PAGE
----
September 2016
Volume 57, Issue 12
Open Access
ARVO Annual Meeting Abstract  |   September 2016
Staphylococcus spp. from ocular infections: Fluctuations in in vitro susceptibility to fluoroquinolones over a decade
Author Affiliations & Notes
  • Joveeta Joseph Ruben
    Jhaveri Microbiology Centre, L.V.Prasad Eye Institute, Hyderabad, Telangana, India
  • Bhavani Sontam
    Jhaveri Microbiology Centre, L.V.Prasad Eye Institute, Hyderabad, Telangana, India
  • Bhupesh Bagga
    L.V.Prasad Eye Institute, Hyderabad, India
  • Savitri Sharma
    Jhaveri Microbiology Centre, L.V.Prasad Eye Institute, Hyderabad, Telangana, India
  • Footnotes
    Commercial Relationships   Joveeta Joseph Ruben, None; Bhavani Sontam, None; Bhupesh Bagga, None; Savitri Sharma, None
  • Footnotes
    Support  None
Investigative Ophthalmology & Visual Science September 2016, Vol.57, 5411. doi:
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      Joveeta Joseph Ruben, Bhavani Sontam, Bhupesh Bagga, Savitri Sharma; Staphylococcus spp. from ocular infections: Fluctuations in in vitro susceptibility to fluoroquinolones over a decade. Invest. Ophthalmol. Vis. Sci. 2016;57(12):5411.

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      © ARVO (1962-2015); The Authors (2016-present)

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Abstract

Purpose : To compare the fluoroquinolone (FQ) susceptibility of Staphylococcus spp. isolated from patients with ocular infections for the period before and after 2008.

Methods : In part 1 the study constituted restrospective data from January 2005 through June 2008 on in vitro susceptibility of ocular isolates of Staphylococcus spp. to FQs from our previous publication. For the period of July 2008 to June 2015 (part 2), a retrospective review of microbiology records identified 1196 Staphylococcus spp. isolated from different ocular infections. The isolates were identified using Vitek 2 compact system. In vitro antibiotic susceptibility (disk diffusion method) data of ciprofloxacin, gatifloxacin, and moxifloxacin were compared with published data of the period prior to July 2008. Part 3 consisted of a prospective study in which minimum inhibitory concentration (MIC) by E test was determined for the three FQs against 50 staphlococcal isolates.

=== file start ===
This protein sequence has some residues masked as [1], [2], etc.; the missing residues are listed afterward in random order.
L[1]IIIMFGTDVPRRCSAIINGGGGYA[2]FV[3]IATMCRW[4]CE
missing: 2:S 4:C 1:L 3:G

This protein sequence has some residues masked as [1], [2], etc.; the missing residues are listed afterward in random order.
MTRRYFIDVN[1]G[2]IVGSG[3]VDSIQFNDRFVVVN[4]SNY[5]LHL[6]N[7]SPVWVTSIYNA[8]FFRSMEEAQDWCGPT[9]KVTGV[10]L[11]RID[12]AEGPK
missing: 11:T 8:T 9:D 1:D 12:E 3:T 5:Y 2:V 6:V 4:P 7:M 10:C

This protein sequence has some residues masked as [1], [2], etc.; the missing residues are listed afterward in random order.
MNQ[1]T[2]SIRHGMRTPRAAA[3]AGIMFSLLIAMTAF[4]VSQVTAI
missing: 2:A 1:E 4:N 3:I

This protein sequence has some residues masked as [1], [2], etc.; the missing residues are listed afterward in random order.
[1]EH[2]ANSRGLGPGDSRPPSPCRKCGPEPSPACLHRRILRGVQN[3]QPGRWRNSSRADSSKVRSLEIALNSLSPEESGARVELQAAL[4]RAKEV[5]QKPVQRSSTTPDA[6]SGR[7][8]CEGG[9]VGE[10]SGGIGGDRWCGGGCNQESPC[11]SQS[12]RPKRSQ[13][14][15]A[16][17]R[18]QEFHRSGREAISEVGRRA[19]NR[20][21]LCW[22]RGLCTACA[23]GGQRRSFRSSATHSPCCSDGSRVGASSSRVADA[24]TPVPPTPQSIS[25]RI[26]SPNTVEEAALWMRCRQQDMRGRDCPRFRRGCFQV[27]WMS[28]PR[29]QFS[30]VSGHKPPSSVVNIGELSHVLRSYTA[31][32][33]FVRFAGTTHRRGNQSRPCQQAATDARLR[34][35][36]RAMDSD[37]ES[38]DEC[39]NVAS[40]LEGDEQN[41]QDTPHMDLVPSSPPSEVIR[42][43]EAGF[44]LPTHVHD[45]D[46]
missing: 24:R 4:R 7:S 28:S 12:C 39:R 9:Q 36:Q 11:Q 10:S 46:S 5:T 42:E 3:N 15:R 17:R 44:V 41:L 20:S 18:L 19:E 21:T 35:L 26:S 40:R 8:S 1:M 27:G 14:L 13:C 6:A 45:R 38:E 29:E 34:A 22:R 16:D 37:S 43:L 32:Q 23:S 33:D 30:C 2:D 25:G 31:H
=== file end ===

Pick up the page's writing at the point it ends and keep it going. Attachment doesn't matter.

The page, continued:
Results : In our earlier publication, in vitro susceptibilities (% sensitive) in descending order were: gatifloxacin, 66.4%> moxifloxacin, 41.1%> ciprofloxacin, 37.3%. Comparatively, in this study the susceptibility percentages were: gatifloxacin, 77.9% >moxifloxacin, 77.6%> ciprofloxacin, 38.8%. Evaluating the annual changes in susceptibility, a significantly decreasing trend of gatifloxacin susceptibility (p<0.0001) was observed throughout the last six years (87% in 2008-2009 to 39.8% in 2014-2015), with a concomitant increase in resistant strains (4.3% in 2008-2009 versus 45.8% in 2014-2015). Conversely moxifloxacin showed a susceptibility of 68.6% in 2008-2009, which increased to 80.1% in 2014-2015. Ciprofloxacin resistant isolates (565/1196) demonstrated in vitro cross-resistance to gatifloxacin (122/565, 21.6%) and moxifloxacin (94/565, 16.6%). Additionally, the MIC50 and MIC90 of the 50 isolates tested in part 3 were respectively 3 μg/mL and ≥32 μg/mL for gatifloxacin and 1.5 μg/mL and 8 μg/mL for moxifloxacin, while for ciprofloxacin, both were ≥32 μg/mL.

Conclusions : Contrary to our earlier publication, current laboratory data suggests greater susceptibility to moxifloxacin compared to gatifloxacin among ocular Staphylococcus spp. isolates with no change in susceptibility to ciprofloxacin. While the cause for the shift is unclear, a judicious use of moxifloxacin is recommended.

This is an abstract that was submitted for the 2016 ARVO Annual Meeting, held in Seattle, Wash., May 1-5, 2016.

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